Our advice on dressing the outside of your property

by Françoise Murat (Françoise Murat & Associates)

It is often said that there are three things that sell a house – the kitchen, the bathroom and the garden.

It is essential to create a good impression of your property from the outside – often referred to as ‘kerb appeal’. If the buyer doesn’t like the property from the outside, they won’t even consider viewing the inside. Here are a few tips and ideas to ensure that your garden gets people through the front door and making an offer.

The front garden sets the scene. Obvious I know but de-clutter! All rubbish needs to be cleared away; it is not appealing and puts people off. No one wants to move in and clear the garden of rubbish! If possible park your car on the street for the viewing to allow the garden and entrance to be seen in its best light and not obscured by your pride and joy.

The front garden should be kept simple. If you have a path leading up to the front door make sure it is clean and not slippery for potential buyers. Edging with plants is always a good idea and at this time of year shrubs are readily available at nurseries and can be planted up until the end of November (depending on where you are in the country). Evergreens such as Box or Photinia are always a good bet should you have visitors throughout winter – they will look architectural and give texture. In the front garden it is very much a case of less is more. Use three to four different plant types only depending on the size of the front garden. Gravel is always an elegant and sustainable feature for paths and driveways. It is very cost effective and saves time on weeding. Make sure it is not too deep – 30 to 60mm is fine. When used as a border around the walls it can really make the house stand out. If you pave more than 5m2 of the drive and front garden by law you must install permeable paving to ensure adequate water run-off. Remember – the front garden is the first thing the buyer sees and also the last, so make sure it is a positive memory!

The back garden should be an oasis of peace and calm away from the hustle and bustle of everyday life. Tatty fences and decrepit sheds do not create this serene idyll! Fences and sheds should be repaired and re-painted with any proprietary weather-proof paint. Choose softer colours such as estate colours for an elegant modern feel or wood enhancers for a more natural look.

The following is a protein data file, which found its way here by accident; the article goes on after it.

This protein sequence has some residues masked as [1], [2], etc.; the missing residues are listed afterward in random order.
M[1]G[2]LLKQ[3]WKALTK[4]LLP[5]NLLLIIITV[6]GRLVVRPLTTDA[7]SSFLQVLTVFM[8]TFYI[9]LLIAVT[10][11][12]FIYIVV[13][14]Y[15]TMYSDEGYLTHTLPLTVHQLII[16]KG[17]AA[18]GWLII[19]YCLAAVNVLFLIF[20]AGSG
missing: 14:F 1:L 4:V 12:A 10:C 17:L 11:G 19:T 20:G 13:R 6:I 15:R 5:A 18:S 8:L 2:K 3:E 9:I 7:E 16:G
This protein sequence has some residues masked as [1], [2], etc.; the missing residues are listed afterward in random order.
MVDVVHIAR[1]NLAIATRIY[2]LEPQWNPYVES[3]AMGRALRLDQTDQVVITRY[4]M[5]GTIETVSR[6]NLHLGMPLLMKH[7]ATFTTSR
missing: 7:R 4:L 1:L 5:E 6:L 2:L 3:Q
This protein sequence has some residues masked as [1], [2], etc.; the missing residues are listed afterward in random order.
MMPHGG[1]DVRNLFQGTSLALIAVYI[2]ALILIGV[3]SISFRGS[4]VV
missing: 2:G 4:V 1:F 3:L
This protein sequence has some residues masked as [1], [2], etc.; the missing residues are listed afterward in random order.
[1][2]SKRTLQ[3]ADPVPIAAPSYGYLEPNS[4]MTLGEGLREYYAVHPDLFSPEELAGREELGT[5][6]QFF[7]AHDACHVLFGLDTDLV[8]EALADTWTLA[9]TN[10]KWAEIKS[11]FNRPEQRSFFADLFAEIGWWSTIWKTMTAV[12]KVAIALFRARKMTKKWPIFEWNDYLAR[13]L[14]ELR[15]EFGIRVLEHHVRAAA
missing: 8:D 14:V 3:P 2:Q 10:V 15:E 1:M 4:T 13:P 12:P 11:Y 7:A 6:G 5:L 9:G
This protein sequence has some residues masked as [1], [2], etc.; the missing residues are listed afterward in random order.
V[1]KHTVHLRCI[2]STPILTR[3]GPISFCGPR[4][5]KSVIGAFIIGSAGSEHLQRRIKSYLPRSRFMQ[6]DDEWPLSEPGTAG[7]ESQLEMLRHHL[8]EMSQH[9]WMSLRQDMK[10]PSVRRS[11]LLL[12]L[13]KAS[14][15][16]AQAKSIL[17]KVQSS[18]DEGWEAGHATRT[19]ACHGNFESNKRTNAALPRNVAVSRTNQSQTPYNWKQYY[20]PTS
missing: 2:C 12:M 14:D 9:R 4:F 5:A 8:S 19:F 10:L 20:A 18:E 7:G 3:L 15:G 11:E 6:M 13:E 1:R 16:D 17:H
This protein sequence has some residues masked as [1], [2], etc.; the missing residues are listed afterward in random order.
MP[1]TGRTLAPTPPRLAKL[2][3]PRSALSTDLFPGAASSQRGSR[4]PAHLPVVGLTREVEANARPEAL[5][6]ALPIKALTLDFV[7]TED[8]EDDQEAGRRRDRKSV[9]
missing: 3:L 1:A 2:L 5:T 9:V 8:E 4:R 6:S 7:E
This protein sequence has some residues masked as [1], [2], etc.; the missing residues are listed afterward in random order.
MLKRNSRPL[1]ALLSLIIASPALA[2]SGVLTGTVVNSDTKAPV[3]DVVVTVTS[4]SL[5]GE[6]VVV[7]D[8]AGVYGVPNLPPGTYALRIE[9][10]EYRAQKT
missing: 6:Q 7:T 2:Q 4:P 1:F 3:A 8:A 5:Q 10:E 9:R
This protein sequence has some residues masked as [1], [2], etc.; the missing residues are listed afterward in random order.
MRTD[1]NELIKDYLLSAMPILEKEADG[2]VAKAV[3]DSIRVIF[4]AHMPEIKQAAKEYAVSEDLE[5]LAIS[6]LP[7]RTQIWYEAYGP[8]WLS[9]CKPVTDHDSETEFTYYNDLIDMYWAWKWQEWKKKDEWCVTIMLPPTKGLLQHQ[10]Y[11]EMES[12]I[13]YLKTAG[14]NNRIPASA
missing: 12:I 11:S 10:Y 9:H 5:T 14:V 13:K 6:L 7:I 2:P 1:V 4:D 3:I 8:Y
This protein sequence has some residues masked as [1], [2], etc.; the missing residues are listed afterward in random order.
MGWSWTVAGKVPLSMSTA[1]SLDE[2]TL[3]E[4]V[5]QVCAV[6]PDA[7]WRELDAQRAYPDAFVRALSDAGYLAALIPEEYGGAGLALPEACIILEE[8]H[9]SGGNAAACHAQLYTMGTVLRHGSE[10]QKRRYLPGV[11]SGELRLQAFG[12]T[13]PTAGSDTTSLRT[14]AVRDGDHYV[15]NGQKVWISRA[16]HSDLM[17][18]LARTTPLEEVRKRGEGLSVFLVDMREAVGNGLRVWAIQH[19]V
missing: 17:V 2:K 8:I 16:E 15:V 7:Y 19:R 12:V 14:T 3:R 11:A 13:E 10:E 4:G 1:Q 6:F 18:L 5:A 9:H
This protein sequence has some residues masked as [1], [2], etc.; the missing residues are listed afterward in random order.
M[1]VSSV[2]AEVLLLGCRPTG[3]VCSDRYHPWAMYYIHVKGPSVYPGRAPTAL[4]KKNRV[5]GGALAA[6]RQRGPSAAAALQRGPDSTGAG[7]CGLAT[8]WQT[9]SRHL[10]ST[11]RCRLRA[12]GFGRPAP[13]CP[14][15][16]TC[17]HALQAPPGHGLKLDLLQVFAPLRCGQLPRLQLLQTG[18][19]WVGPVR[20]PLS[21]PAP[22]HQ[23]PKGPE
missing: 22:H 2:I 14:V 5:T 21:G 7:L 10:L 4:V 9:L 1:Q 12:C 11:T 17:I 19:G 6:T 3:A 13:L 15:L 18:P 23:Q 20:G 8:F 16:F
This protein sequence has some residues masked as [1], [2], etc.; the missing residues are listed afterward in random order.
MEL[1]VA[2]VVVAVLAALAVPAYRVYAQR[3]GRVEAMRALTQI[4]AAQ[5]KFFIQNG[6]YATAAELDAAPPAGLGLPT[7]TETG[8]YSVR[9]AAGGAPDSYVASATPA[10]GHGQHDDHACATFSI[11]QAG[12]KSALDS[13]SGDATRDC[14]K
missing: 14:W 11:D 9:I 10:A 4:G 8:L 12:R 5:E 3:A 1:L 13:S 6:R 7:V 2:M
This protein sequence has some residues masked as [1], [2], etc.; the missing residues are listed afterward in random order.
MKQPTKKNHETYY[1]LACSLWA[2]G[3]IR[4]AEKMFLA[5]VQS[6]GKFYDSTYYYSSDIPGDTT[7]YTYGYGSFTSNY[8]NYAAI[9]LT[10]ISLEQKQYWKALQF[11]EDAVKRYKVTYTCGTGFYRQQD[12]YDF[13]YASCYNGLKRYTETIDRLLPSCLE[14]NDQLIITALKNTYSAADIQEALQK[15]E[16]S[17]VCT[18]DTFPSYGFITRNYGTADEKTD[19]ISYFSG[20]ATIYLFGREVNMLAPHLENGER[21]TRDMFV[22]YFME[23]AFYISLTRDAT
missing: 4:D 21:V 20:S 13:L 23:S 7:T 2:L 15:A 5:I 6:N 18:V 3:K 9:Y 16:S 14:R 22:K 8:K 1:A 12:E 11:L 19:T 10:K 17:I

Paths and decking or paving should be clean and clear of weeds and moss. Borders must be weed-free. Here you can plant some inexpensive shrubs again keeping to three or four varieties and creating blocks of planting. Do not plant in straight lines but try gentle wave-like patterns to create a natural flow. A wide diversity of flowers and plants in a garden creates a busy, jumbled-look which is unsettling for buyers and also screams “maintenance heavy”. If you do decide to enhance the garden with new planting make sure that the plants are not all the same size. It will be all too obvious that it has been newly planted. Ideally you are looking to achieve an established look. Vary the height of plants too. Tall vertical elements in your design will break up the space, add volume and prevent the garden looking flat and devoid of interest.

Place some pots and containers near the kitchen door or patio doors. Different sizes are good but always use the same pot style as this has a unifying effect. Herbs are cheap and scented and always look and smell great near the kitchen. If your back garden or yard only allows for potted plants ensure they are grouped together in coordinated colours or styles. Simple is always best.

Lastly, put away the washing line, paddling pool and the children’s toys when showing potential buyers around.

If you do nothing else, ensure the grass is cut and the paths are free of weeds.

Next time we will be looking at creating a simple design for your garden as well as setting up a garden office.

 

Françoise Murat & Associates specialise in interior, garden & landscape design. .